Saturday, October 24, 2009

Under the radar..

I'm still here! Hoping to revive Beyond Me after the new year...

Thanks if you still stop by!


I wanted to make sure that as many people as possible noticed this article by David Brooks. There is at least one area in which the Obama Administration is doing tremendous things: education.

I've been fortunate to work closely on this effort over the past few months - and based on my personal experience I can say that our country has a chance to make dramatic (and desperately needed) reforms in public education in the coming years - and the Race to the Top initiative that Brooks discusses could be the catalyst for that change.

Here is another link to the article.

Monday, May 18, 2009

Obama at Notre Dame

Today I read the recent speech President Obama delivered at Notre Dame. I wanted to pass it on to those of you that missed it and call out a few passages that spoke to me.

I was going to try to provide some commentary as well, but after a few reads, I've decided just to call out some of my favorite parts and let you reflect on your own. And hopefully, you'll read the whole thing. You can find it here. of the vexing things for those of us interested in promoting greater understanding and cooperation among people is the discovery that even bringing
together persons of good will, men and women of principle and purpose, can be
The soldier and the lawyer may both love this country with equal passion, and yet reach very different conclusions on the specific steps needed to protect us from harm. The gay activist and the evangelical pastor may both deplore the ravages of HIV/AIDS, but find themselves unable to bridge the cultural divide that might unite their efforts. Those who speak out against stem cell research may be rooted in admirable conviction about the sacredness of life, but so are the parents of a child with juvenile diabetes who are convinced that their son's or daughter's hardships can be relieved.

The question, then, is how do we work through these conflicts? Is it possible for us to join hands in common effort?

How does each of us remain firm in our principles, and fight for what we consider right, without demonizing those with just as strongly held convictions on the other side?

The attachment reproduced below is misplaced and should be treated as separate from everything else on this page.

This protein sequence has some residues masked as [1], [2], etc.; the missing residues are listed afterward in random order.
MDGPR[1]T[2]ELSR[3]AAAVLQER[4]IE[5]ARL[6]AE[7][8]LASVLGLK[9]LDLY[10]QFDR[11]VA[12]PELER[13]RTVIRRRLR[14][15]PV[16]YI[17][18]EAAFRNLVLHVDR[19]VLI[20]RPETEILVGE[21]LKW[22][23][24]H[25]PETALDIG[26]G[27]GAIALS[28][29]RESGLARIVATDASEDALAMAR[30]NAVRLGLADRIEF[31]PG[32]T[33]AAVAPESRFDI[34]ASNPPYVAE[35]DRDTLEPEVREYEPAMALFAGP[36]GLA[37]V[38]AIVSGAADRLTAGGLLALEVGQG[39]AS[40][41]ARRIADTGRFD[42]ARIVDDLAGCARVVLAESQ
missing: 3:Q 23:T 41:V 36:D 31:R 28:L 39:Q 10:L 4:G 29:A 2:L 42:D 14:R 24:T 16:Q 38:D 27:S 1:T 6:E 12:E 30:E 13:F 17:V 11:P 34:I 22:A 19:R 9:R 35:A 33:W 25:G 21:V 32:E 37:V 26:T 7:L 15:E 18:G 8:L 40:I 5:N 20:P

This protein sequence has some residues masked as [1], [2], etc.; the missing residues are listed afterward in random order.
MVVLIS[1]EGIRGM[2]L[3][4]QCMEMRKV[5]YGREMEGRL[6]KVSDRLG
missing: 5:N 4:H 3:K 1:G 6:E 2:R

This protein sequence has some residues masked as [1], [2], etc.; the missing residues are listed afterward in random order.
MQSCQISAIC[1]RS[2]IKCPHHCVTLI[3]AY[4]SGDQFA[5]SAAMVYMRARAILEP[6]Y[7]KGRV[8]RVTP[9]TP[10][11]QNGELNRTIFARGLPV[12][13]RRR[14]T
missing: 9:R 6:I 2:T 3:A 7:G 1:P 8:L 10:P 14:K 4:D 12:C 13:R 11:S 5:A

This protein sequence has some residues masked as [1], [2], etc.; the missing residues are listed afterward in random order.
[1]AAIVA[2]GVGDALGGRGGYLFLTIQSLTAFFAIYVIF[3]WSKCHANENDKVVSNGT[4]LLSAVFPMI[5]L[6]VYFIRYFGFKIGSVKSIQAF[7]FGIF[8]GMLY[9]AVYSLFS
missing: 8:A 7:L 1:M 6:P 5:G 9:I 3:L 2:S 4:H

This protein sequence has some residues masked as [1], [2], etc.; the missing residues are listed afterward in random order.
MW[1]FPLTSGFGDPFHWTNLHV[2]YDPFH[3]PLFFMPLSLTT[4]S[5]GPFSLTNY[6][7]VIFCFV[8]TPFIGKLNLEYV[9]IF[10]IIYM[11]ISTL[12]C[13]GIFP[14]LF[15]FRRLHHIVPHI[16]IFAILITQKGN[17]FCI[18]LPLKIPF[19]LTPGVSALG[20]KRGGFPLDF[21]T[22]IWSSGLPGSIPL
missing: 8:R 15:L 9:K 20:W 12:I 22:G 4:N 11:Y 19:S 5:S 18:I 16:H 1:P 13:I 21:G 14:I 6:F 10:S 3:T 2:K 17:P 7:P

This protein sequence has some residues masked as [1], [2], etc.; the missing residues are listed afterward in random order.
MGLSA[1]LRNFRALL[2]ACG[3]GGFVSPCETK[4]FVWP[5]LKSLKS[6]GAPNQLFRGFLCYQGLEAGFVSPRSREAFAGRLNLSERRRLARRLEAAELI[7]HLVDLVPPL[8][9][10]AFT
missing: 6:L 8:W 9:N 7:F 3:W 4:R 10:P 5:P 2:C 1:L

In this world of competing claims about what is right and what is true, have confidence in the values with which you've been raised and educated. Be unafraid
to speak your mind when those values are at stake. Hold firm to your faith and
allow it to guide you on your journey. Stand as a lighthouse.

But remember too that the ultimate irony of faith is that it necessarily admits doubt. It is the belief in things not seen. It is beyond our capacity as human beings to know with certainty what God has planned for us or what He asks of us, and those of us who believe must trust that His wisdom is greater than our own.

This doubt should not push us away from our faith. But it should humble us. It should temper our passions, and cause us to be wary of self-righteousness. It should compel us to remain open, and curious, and eager to continue the moral and spiritual debate that began for so many of you within the walls of Notre Dame. And within our vast democracy, this doubt should remind us to persuade through reason, through an appeal whenever we can to universal rather than parochial principles, and most of all through an abiding example of good works, charity, kindness, and service that moves hearts and minds.

For if there is one law that we can be most certain of, it is the law that binds people of all faiths and no faith together. It is no coincidence that it exists in Christianity and Judaism; in Islam and Hinduism; in Buddhism and humanism. It is, of course, the Golden Rule - the call to treat one another as we wish to be treated. The call to love. To serve. To do what we can to make a difference in the lives of those with whom we share the same brief moment on this Earth.